On most nights, Club Paradise pulsates near the garish glare of the Hard Rock Hotel on Harmon Drive and Paradise Road.
For the bosom obsessed, it’s a mind-boggling buffet of topless entertainment. Taxis buzz it like a neon flower, and the throngs of tourists and locals that jam its tables make it a highly lucrative business for owners Sam and Geralyn Cecola of Chicago.
So imagine the surprise of some of those cabbies and customers when the doors of Club Paradise were temporarily closed after the service of a law enforcement search warrant on June 6. They would be forced, sigh, to seek their dancing dream girls elsewhere.
The search warrant affidavit remains under seal, but near the shadows reliable sources are beginning to talk. I’ve learned that Metro detectives, with an assist from IRS Criminal Investigation, are building a case of substantial credit card fraud against at least two dancers after customers complained of being overcharged by thousands of dollars after spending late nights at the club. There’s at least one witness who claims a customer was drugged.
Police are developing leads from a half-dozen customer complaints. That might not sound like many, but it’s important to realize that most adult entertainment customers don’t file complaints when they’ve been ripped off at a club.
Adding to the intrigue is the fact three Club Paradise managers recently resigned suddenly, prior to the service of the search warrant. One source close to the investigation said the managers were asked to take polygraph examinations in connection with an internal theft at the club unrelated to the current fraud investigation. They instead chose to resign.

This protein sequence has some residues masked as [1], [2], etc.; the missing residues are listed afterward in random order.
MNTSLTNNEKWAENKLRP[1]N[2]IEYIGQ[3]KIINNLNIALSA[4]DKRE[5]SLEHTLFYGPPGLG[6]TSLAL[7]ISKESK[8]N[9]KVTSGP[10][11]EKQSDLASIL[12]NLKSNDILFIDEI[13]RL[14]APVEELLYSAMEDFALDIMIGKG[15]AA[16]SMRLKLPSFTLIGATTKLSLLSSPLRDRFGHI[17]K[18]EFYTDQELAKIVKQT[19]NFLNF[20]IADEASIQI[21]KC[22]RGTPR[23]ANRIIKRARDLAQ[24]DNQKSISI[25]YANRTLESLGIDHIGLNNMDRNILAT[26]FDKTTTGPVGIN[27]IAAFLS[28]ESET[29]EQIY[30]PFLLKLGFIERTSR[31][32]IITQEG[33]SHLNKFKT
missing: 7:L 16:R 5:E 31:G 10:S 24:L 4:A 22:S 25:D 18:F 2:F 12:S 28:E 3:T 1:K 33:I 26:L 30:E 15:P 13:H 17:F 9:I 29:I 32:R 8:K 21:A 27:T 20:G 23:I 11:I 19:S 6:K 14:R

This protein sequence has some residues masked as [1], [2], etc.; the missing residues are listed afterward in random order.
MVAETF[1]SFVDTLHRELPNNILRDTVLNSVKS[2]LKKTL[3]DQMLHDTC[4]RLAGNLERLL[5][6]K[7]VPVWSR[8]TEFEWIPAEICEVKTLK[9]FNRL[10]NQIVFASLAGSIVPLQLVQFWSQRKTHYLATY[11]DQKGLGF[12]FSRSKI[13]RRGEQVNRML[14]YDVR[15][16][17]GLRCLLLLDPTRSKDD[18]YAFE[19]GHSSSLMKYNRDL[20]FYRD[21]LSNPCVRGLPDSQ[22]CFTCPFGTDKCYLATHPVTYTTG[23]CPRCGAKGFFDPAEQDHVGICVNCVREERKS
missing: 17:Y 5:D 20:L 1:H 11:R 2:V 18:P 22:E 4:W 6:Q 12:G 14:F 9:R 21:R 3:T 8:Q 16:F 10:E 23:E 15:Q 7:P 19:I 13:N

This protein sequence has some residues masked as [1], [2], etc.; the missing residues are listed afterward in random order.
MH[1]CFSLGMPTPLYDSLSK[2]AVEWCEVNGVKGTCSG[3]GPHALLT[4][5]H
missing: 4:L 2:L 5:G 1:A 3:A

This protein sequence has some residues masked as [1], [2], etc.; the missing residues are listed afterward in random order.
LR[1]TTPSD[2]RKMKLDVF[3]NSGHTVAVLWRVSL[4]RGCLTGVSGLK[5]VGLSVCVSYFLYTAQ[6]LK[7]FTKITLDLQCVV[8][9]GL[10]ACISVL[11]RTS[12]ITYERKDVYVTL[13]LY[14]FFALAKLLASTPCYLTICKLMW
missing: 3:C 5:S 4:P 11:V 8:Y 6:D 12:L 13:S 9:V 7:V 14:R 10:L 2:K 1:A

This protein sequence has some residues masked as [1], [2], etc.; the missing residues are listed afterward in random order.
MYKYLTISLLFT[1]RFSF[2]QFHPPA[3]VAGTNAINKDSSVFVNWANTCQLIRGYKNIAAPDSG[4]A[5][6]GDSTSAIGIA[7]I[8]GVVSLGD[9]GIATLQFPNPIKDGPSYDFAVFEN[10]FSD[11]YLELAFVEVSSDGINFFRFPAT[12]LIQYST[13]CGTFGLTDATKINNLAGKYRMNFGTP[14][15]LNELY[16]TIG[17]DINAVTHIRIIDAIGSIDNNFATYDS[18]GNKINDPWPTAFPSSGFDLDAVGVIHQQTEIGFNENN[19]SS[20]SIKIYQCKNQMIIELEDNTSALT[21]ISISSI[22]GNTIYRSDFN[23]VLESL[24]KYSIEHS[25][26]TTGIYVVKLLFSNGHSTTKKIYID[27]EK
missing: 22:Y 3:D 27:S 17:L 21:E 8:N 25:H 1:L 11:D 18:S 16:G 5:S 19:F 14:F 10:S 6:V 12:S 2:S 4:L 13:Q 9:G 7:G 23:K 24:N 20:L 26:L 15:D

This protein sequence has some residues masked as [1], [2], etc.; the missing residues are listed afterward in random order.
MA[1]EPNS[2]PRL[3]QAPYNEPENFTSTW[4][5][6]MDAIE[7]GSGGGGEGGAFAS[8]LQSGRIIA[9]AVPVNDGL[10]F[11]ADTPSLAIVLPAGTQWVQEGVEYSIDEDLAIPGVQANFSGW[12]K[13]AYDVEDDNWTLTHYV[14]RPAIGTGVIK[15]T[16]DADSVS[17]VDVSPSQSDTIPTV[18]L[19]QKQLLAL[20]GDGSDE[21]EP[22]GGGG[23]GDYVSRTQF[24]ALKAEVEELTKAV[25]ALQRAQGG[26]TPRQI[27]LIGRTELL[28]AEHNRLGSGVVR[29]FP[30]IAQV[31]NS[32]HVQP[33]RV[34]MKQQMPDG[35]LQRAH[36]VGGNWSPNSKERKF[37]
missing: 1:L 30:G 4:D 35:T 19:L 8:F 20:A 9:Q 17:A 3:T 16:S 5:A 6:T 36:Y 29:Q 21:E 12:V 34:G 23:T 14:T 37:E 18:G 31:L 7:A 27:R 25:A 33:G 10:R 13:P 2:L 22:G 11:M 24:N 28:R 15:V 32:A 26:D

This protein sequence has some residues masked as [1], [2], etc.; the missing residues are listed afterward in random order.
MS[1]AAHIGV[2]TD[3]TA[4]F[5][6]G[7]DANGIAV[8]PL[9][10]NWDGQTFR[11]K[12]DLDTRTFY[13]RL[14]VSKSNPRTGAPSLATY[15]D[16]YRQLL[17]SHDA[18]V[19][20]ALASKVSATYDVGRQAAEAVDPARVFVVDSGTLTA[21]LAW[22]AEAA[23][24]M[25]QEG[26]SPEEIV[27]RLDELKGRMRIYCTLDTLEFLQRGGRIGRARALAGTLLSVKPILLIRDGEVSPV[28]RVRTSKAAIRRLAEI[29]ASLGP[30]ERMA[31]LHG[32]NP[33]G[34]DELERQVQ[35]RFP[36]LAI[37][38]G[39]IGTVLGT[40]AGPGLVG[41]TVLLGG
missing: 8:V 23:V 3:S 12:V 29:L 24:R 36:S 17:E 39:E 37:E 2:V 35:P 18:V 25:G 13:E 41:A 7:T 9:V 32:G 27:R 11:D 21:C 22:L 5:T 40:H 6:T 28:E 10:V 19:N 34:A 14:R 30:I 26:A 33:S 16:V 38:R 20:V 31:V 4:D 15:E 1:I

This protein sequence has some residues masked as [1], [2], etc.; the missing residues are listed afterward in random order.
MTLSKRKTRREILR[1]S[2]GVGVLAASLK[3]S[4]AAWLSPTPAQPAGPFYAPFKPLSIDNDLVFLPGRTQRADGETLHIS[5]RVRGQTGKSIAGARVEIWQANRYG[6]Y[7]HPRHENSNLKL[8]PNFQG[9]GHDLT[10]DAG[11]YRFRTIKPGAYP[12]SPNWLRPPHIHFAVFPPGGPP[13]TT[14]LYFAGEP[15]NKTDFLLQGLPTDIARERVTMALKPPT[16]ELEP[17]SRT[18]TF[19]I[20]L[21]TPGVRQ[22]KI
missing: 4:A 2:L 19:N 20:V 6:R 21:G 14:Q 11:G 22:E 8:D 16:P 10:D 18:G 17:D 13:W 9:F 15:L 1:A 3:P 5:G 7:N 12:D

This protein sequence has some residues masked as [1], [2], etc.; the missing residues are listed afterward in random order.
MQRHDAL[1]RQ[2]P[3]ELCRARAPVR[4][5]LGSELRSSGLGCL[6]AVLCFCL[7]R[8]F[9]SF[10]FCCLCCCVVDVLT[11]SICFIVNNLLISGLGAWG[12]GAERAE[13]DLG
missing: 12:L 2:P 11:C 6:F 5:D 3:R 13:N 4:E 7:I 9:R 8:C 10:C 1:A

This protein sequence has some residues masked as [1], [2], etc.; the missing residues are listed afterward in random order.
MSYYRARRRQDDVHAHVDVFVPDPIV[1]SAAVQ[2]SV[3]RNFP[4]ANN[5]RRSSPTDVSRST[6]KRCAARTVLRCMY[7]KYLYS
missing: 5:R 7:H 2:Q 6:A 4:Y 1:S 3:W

Here’s something the cops might want to ask themselves: How is it that those managers decided to resign just prior to the raid? Had they been on hand, they might have been asked difficult questions about their possible business relationships with the suspected credit card hustlers on the premises.
Was there a leak about the status of the investigation?
Meanwhile, these days Club Paradise officials are commenting only to say they are fully cooperating with the investigation.
The search warrant sought work-related records of the dancers, according to multiple sources, but not records related to the club’s owners. The Cecolas have been running the place from long distance, something they might be compelled to change in the coming months.
Sam Cecola is no stranger to controversy. He somehow successfully navigated Chicago’s mobbed-up adult entertainment scene and beat a 2000 nomination for Nevada’s Casino Black Book after his attorney, Dominic Gentile, made the case for him as a victim of the Outfit and not its partner in porn and the topless racket.
In a sometimes notorious career, Cecola survived a tax conviction and has maintained a relatively low profile while Club Paradise has prospered.
(I say “relatively” because the Cecolas, who still own adult businesses in the Chicago area, in June 2013 put their 20,000-square-foot mansion in Barrington up for sale for a headline-grabbing $15.9 million. They reduced the price of the palace in May to a mere $13.9 million.)
News of the Las Vegas case comes almost simultaneously with stories from New York about police and Drug Enforcement Administration investigations involving several topless clubs, where a crew of dancers is suspected of drugging and blackmailing customers.
Once they were hustled into the clubs, their credit cards were stripped of their limits. More than $200,000 was drained from customer accounts, according to published reports.
One source speaking with knowledge of the club side of the Las Vegas investigation said the two cases are not related.
Police in the Las Vegas case appear to be focused on the actions of two dancers who began creating trouble in Club Paradise approximately 15 months ago.
Not long after they took the stage, high-rolling customers began to complain their credit cards were getting rubbed the wrong way.
John L. Smith’s column appears Sunday, Tuesday, Wednesday, Thursday and Friday. E-mail him at firstname.lastname@example.org or call 702-383-0295.